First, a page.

By MATTI HUUHTANEN, Associated Press
HELSINKI (AP) — Finland's government on Thursday announced annual savings measures worth €2.7 billion ($3.5 billion) as the European financial crisis threatens the country's export-driven economy.
In what it called "challenging economic conditions," the government said it aims to achieve the tax hikes of €1.5 billion and spending cuts of €1.2 billion ($1.58 billion) by 2015.
The announcement follows fears that the Nordic country would fall into recession after the finance ministry slashed forecasts for economic growth for 2012 to 0.4 percent from an earlier predicted 1.8 percent.
Prime Minister Jyrki Katainen said the new measures were aimed at boosting the economy and reducing debt.
"We are going cut debt, increase economic growth and create new jobs with special emphasis on youth," Katainen said. "The measures will increase our credibility and strengthen the base of the Finnish economy."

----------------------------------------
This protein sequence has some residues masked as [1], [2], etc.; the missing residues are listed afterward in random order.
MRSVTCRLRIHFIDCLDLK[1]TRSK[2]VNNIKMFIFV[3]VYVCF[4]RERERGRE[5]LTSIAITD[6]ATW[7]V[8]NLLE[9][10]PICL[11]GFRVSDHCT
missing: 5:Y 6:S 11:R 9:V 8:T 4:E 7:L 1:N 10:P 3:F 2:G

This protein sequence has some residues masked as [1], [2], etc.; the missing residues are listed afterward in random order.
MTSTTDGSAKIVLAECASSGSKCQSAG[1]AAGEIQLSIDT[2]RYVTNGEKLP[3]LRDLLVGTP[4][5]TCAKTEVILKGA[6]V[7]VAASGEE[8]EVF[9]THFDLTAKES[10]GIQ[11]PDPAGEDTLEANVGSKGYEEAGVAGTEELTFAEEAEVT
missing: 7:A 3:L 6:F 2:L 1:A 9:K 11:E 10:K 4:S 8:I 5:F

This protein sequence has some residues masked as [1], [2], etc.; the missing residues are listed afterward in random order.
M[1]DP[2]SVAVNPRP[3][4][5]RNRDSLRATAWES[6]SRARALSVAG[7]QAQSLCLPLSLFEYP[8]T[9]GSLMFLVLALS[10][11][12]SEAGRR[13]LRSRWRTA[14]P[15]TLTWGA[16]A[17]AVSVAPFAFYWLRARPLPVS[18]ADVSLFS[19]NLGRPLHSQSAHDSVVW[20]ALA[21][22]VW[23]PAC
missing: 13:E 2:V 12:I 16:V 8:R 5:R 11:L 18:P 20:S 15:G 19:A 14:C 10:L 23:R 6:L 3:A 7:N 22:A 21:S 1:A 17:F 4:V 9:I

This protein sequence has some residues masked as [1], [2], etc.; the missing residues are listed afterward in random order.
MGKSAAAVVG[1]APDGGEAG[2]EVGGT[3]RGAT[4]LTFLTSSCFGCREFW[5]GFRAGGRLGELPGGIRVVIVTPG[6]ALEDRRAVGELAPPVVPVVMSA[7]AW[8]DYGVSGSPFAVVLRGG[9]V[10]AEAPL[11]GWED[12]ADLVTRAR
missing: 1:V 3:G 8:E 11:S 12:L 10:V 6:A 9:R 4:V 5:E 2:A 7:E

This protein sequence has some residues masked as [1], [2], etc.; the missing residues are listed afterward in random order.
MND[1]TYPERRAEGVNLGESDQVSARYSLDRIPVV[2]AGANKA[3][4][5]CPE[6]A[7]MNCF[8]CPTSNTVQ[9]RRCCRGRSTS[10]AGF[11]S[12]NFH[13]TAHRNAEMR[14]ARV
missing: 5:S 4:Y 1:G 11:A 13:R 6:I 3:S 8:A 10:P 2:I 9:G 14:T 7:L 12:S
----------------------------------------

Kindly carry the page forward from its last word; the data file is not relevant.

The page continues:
The government expects unemployment to gradually grow and top 8 percent this year — from a three-year low of 6.2 percent in November. It said it would spend at least €45 million on providing more jobs, especially for young adults.
The finance ministry has warned that Finland, a eurozone member with a triple-A debt rating, might hit recession in 2012 unless growth in its main trading partners — Russia, Sweden and Germany — markedly improves and the financial crisis in Europe abates.
Other measures include a 1-percent increase in value added tax to 24 percent, income tax hikes for high-earners with an annual incomes of more than €100,000, investments of €30 million in the mining industry and €30 million on improving infrastructure.
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